Criminal Lawyer Stafford TX | Sugar Land Criminal Defense Attorney
If you or a loved one are facing criminal charges or accusations, are under investigation for a crime, or have been arrested for a crime, you may be anxious and confused as to ‘what’s next’. Because you generally only get one chance to defend yourself in court, the decisions you choose to make about your defense will likely affect the rest of your life.
Any criminal charge, no matter how minor, should be taken extremely seriously. I seriously encourage you to seek the help of a seasoned criminal lawyer as soon as possible. Avoid any attempt to be appointed a public defender and make sure that you choose a Stafford TX criminal defense lawyer whom you feel comfortable with.
The following is a brief outline of the criminal process in Texas, including Houston, Sugar Land, and its surrounding counties.
Criminal Offenses in the State of Texas
Typically criminal offenses fall into two categories: felonies and misdemeanors. Occasionally and depending on the circumstances of the case, a crime can be charged as a felony or misdemeanor. This situation is referred to as a “wobbler.”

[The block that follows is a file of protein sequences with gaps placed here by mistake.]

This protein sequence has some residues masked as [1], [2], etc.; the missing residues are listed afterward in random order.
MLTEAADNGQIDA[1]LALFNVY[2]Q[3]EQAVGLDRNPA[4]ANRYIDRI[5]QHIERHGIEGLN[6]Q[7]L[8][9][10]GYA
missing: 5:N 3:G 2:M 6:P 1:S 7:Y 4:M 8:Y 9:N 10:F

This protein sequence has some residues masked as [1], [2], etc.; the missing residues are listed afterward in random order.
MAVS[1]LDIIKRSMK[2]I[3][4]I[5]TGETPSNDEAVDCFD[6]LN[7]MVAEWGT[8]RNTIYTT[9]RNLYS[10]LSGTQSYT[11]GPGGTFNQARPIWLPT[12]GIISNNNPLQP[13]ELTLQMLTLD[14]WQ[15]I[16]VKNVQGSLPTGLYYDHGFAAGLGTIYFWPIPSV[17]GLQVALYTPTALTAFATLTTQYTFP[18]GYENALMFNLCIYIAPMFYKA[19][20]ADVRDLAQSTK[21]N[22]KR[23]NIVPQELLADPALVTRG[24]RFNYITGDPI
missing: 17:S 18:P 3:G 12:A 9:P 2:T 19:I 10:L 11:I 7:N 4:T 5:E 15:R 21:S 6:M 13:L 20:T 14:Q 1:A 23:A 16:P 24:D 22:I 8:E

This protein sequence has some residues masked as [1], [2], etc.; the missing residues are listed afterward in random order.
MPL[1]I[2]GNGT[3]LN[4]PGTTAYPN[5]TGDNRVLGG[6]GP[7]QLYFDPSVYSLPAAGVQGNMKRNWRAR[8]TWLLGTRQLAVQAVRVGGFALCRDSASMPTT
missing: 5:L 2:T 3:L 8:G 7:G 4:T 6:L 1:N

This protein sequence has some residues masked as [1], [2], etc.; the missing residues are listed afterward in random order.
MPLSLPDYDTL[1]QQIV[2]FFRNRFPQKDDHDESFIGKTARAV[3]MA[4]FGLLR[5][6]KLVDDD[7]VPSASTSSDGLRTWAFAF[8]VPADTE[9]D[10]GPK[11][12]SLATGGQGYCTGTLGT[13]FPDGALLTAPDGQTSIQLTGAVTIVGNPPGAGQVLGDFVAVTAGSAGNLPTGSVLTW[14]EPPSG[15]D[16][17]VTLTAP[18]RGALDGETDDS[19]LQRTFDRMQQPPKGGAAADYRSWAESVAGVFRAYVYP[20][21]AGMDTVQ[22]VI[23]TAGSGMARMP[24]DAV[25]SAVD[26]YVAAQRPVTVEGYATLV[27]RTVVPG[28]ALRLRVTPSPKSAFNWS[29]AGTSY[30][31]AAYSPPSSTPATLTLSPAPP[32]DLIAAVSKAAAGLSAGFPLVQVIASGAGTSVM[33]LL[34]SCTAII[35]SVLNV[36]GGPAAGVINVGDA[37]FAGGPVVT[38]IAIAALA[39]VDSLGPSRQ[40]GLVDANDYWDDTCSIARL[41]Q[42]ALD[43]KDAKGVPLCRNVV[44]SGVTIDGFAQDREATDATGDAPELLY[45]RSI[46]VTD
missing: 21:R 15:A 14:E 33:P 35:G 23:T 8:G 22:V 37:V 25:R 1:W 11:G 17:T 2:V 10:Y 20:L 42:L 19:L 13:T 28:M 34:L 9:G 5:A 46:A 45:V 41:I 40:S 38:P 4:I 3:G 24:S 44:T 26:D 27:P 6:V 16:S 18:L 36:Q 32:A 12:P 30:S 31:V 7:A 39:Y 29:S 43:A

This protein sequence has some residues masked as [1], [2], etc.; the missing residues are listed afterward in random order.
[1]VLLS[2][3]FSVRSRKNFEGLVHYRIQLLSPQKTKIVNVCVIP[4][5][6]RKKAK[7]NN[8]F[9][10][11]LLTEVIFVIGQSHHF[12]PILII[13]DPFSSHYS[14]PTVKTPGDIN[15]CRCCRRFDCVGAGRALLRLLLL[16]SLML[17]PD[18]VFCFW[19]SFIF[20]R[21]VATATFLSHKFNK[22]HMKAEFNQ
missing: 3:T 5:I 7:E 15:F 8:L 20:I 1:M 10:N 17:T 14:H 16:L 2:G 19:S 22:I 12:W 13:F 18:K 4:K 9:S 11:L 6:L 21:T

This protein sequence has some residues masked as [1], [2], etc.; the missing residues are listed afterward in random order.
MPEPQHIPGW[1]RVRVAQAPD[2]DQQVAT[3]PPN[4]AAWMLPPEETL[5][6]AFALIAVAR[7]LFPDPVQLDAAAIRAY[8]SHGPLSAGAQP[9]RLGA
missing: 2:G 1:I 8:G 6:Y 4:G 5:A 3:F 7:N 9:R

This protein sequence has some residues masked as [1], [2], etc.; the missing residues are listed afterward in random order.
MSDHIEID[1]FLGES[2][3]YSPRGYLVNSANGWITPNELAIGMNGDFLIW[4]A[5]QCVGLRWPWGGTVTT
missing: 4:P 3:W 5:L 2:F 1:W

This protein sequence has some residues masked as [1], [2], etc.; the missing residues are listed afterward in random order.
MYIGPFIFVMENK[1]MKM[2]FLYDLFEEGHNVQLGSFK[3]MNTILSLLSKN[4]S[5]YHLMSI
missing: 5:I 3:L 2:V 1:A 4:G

A Felony in Texas is a crime that is serious enough for you to spend one or more years in jail, depending on the degree of the felony.
A Misdemeanor in Texas is a crime less serious than a felony, punishable by no more than one year in jail. Within each misdemeanor classification vary degrees of severity and consequences. For example, a class C misdemeanor is punishable by fine only.
Before arresting any suspect, police officers generally must have a warrant. However, if there is probable cause that a suspect committed an offense, or an offense is committed in the presence of the officer, the officer does not need a warrant to make an arrest.
If you have been detained and the police officer clearly indicates that you are not free to leave, you could be under arrest. Even if the officer does not say ‘you are under arrest’ or restrain you with handcuffs, you can still be under arrest. Nevertheless, if you are questioned about your involvement in or knowledge of a crime, and the answers are going to be used against you in a court of law, those questions must be preceded by the Miranda warnings (‘You have the right to remain silent, you have the right to an attorney, etc.). If you state that you do not wish to answer the questions, the questioning must stop.
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